Treating Pediatric Cancer: Targeting a New Crack in the Tumor Cell’s Armor

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pediatric cancer

Scientists have discovered a molecule that blocks a tumor cell’s ability to repair DNA, which could help devise treatments for pediatric cancer.

Despite the tremendous strides made in the treatment of cancer, the cure rates for pediatric and adult solid tumors are less than optimal. Often, tumors become resistant to chemotherapy as a consequence of mutations, which makes treatment extremely challenging.

In a landmark paper published recently in Science Translational Medicine, scientists reported that they observed the presence of an enzyme called PGBD5 in a majority of different pediatric cancer types, which included rhabdoid tumors, neuroblastoma, medulloblastoma, and Ewing sarcoma.1, 2 PGDB5 functions as a DNA transposase, that is an enzyme that cuts DNA and inserts it in a different place in the genome. The PGDB5 gene, which encodes for the transposase enzyme, is inactive in most healthy cells in adults and children. The researchers reasoned that PGDB5 expressing tumor cells would need a functioning DNA repair system to survive; a failure of the DNA repair machinery would result in DNA damage and apoptosis (cell death).

The researchers screened for small molecules that could block DNA repair mechanisms. They identified a molecule named AZD6738, which inhibits an enzyme called ATR, which is a serine/threonine protein kinase involved in DNA damage sensing that triggers the DNA damage response signaling pathway. This leads to a stop in the cell cycle and the activation of DNA repair mechanisms.

When PGDB5 expressing tumor cells grown in culture were treated with AZD6738, they died. However, when these cells were depleted of PGDB5, they were no longer susceptible to AZD6738 and survived treatment. AZD6738 was effective against most neuroblastoma, medulloblastoma, Ewing sarcoma, and rhabdoid tumor cells cultured in vitro but did not affect normal human and mouse embryonic fibroblast cells under similar conditions.

Next, the researchers grafted neuroblastoma, medulloblastoma, Ewing sarcoma, and rhabdoid tumor cells into immunodeficient mice to create preclinical in vivo models of cancer. They treated the mice orally with AZD6738 or a control and monitored the mice for tumor growth. The researchers found that AZD6738 significantly inhibited the growth of medulloblastoma and neuroblastoma in mice. However, the drug was ineffective in reducing the growth of Ewing sarcoma and rhabdoid tumors.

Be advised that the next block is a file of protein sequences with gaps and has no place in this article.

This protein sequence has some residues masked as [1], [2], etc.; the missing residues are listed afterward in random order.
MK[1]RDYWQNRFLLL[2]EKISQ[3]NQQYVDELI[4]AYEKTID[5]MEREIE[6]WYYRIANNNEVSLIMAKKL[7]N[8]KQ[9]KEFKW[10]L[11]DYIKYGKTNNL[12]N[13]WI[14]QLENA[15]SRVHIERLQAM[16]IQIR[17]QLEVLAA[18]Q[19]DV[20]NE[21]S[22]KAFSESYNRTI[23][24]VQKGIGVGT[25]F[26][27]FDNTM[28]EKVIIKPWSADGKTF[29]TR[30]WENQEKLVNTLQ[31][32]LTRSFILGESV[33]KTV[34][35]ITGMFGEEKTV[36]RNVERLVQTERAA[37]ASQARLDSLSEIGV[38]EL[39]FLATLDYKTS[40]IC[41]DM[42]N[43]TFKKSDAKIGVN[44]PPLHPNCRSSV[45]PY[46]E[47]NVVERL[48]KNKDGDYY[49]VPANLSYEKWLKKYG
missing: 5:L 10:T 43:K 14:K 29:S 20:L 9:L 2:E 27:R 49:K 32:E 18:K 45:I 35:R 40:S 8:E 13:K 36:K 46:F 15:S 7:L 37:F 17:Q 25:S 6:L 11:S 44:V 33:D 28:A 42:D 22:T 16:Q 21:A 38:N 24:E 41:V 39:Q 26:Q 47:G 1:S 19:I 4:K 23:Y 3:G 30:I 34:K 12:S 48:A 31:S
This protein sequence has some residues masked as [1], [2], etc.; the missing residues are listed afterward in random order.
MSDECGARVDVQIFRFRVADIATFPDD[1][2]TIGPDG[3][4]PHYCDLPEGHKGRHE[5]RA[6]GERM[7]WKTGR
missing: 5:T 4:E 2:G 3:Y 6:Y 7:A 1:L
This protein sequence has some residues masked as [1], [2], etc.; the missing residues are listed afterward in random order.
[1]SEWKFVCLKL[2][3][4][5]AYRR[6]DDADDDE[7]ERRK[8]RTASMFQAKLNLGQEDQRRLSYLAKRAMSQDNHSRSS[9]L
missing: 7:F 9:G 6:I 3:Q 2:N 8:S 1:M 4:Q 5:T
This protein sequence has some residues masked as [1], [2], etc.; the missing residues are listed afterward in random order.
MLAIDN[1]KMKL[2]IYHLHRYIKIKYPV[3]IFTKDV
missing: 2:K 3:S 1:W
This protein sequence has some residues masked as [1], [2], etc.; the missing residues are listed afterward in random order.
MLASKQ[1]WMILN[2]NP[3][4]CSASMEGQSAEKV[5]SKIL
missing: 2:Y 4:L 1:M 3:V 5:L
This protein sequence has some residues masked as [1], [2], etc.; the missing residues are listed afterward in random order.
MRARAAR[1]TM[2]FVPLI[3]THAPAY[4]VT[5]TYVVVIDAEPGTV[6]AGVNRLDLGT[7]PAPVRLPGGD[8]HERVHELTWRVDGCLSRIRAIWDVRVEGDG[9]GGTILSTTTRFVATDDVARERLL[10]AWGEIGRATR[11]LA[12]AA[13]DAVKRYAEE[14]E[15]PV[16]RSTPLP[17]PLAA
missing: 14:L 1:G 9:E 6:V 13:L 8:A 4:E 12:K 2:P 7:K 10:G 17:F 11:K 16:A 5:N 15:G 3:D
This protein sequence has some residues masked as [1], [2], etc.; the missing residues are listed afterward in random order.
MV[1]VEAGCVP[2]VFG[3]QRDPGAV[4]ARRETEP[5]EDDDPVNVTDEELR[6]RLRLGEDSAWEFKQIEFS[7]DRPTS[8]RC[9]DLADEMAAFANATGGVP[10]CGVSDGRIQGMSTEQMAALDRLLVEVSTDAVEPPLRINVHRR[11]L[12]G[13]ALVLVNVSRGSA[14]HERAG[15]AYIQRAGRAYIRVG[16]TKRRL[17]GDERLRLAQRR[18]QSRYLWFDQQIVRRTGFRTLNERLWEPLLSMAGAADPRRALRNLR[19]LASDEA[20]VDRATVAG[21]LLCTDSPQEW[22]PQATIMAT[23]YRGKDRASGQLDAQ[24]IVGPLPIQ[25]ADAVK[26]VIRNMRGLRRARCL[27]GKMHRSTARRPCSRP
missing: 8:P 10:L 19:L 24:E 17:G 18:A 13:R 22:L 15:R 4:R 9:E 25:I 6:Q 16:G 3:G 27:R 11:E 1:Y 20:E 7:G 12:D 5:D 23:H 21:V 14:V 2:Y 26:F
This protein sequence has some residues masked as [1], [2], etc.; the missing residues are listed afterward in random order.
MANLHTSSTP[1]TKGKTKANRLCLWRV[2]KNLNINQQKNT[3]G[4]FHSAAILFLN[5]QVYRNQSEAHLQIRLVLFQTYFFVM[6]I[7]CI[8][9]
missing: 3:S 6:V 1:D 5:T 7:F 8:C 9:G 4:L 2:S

Clinical trials designed to check the efficacy of AZD6738 in combination with other chemotherapeutics for the treatment of head and neck squamous cell carcinoma, non-small-cell lung cancer, gastric and breast cancer in adults are already underway.3

The results of the present study have prompted some researchers to suggest that the drug can not only be now be tested in children with pediatric cancer, but also in adults with PGDB5 expressing solid tumors. However, others support adopting a more cautious approach given that the drug stopped tumor growth in mice without curing the disease. Regardless, these findings open the door for the identification and development of other therapeutics that target DNA damage response signaling for the treatment of refractory solid tumors.

Written by Usha B. Nair, Ph.D.

References

(1) Henssen AG, Reed C, Jiang E, Garcia HD, von Stebut J, MacArthur IC, Hundsdoerfer P, Kim JH, de Stanchina E, Kuwahara Y, Hosoi H, Ganem NJ, Dela Cruz  F, Kung AL, Schulte JH, Petrini JH, Kentsis A. Therapeutic targeting of PGBD5-induced DNA repair dependency in pediatric solid tumors. Sci Transl Med. 2017 Nov 1;9(414). pii: eaam9078. doi: 10.1126/scitranslmed.aam9078. PubMed PMID: 29093183.
(2) Leslie, M. Researchers find fatal flaw in childhood tumors. http://www.sciencemag.org/news/2017/11/researchers-find-fatal-flaw-childhood-tumors. Published November 1, 2017. Accessed: November 10, 2017.
(3) ClinicalTrials.gov. Ascending Doses of AZD6738 in Combination With Chemotherapy and/or Novel Anti Cancer Agents. https://clinicaltrials.gov/ct2/show/NCT02264678. Updated: October 23, 2017. Accessed: November 10, 2017.